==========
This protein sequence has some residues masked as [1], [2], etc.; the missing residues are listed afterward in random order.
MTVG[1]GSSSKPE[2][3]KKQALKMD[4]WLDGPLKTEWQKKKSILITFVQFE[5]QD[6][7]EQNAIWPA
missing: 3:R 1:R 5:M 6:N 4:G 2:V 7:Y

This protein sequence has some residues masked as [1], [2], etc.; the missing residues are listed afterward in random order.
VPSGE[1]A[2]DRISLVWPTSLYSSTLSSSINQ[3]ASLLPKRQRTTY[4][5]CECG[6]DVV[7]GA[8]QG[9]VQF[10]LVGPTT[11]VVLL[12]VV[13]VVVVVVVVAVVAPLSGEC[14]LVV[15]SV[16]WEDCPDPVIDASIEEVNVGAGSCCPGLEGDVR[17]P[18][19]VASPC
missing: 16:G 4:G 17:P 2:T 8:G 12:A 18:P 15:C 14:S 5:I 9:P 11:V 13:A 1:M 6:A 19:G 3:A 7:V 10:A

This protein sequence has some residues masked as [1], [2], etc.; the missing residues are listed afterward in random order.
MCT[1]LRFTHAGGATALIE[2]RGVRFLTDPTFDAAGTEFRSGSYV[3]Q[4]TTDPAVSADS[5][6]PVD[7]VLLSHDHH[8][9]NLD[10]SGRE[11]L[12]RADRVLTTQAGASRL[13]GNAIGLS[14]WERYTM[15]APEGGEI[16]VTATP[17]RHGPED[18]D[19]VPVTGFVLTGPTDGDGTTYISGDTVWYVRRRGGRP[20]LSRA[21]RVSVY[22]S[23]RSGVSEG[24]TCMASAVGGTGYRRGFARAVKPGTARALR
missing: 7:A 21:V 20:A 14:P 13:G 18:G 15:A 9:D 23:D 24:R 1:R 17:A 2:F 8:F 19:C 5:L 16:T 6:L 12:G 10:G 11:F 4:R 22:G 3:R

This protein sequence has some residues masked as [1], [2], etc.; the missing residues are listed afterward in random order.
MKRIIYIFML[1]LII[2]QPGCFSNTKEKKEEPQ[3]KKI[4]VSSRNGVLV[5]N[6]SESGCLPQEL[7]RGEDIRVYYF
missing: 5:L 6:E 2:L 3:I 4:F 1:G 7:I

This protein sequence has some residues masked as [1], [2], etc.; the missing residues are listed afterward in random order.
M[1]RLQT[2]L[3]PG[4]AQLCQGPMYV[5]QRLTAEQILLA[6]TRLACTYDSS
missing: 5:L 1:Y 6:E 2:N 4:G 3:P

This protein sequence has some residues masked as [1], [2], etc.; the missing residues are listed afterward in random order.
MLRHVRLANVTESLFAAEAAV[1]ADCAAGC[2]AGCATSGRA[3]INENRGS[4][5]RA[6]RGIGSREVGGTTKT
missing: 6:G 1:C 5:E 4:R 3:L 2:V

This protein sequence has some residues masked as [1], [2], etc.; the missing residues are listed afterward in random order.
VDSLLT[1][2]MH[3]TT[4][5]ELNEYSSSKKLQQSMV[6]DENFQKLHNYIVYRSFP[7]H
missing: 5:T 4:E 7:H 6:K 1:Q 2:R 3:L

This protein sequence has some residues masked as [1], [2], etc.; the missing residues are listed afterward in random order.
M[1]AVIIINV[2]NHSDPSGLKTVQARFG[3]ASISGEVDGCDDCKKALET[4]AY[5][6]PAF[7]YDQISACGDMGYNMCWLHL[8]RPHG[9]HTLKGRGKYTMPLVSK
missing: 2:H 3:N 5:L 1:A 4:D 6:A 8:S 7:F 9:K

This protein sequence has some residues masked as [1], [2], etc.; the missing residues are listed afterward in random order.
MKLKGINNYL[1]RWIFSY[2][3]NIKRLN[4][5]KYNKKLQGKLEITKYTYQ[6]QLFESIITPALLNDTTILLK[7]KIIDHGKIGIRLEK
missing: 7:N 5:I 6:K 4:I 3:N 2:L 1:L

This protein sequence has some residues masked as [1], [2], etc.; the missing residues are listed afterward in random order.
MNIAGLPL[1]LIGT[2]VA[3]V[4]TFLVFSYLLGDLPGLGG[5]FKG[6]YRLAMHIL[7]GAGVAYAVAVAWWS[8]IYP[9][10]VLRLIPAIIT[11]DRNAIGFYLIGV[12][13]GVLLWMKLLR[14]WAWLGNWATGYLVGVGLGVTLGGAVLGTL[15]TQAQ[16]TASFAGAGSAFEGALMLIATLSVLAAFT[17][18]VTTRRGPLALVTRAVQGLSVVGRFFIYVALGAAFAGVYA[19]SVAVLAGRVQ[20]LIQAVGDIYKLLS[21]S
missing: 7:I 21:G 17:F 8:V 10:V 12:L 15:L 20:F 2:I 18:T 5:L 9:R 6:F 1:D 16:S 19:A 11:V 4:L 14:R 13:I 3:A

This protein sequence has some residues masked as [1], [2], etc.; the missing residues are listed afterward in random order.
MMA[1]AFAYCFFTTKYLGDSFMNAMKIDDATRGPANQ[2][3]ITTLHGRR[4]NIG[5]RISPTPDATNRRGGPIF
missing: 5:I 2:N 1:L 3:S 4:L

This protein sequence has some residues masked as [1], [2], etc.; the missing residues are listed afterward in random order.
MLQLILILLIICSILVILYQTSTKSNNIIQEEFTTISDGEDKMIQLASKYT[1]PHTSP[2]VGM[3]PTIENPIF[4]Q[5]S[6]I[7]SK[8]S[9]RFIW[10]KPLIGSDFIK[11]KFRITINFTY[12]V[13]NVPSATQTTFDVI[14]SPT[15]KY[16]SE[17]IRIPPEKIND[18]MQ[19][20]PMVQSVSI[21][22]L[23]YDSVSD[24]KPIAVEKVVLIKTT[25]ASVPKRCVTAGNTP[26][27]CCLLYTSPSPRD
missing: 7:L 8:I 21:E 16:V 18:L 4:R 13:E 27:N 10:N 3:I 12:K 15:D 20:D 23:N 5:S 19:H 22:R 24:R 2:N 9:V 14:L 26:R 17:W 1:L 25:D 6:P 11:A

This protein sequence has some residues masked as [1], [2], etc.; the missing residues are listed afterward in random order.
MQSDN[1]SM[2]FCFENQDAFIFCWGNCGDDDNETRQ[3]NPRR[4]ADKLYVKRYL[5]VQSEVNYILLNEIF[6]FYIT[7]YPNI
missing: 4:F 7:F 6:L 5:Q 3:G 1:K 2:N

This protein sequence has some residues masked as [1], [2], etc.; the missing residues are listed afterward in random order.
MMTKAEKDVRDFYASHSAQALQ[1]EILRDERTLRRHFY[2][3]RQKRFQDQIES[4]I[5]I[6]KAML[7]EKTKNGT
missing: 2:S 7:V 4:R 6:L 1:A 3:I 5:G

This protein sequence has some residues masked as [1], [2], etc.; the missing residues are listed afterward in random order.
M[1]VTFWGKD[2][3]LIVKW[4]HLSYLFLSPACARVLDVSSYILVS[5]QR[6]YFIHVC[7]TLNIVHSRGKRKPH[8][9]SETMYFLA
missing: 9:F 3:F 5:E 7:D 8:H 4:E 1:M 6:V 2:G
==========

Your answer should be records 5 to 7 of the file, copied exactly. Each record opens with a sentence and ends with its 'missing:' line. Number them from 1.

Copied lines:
This protein sequence has some residues masked as [1], [2], etc.; the missing residues are listed afterward in random order.
M[1]RLQT[2]L[3]PG[4]AQLCQGPMYV[5]QRLTAEQILLA[6]TRLACTYDSS
missing: 5:L 1:Y 6:E 2:N 4:G 3:P

This protein sequence has some residues masked as [1], [2], etc.; the missing residues are listed afterward in random order.
MLRHVRLANVTESLFAAEAAV[1]ADCAAGC[2]AGCATSGRA[3]INENRGS[4][5]RA[6]RGIGSREVGGTTKT
missing: 6:G 1:C 5:E 4:R 3:L 2:V

This protein sequence has some residues masked as [1], [2], etc.; the missing residues are listed afterward in random order.
VDSLLT[1][2]MH[3]TT[4][5]ELNEYSSSKKLQQSMV[6]DENFQKLHNYIVYRSFP[7]H
missing: 5:T 4:E 7:H 6:K 1:Q 2:R 3:L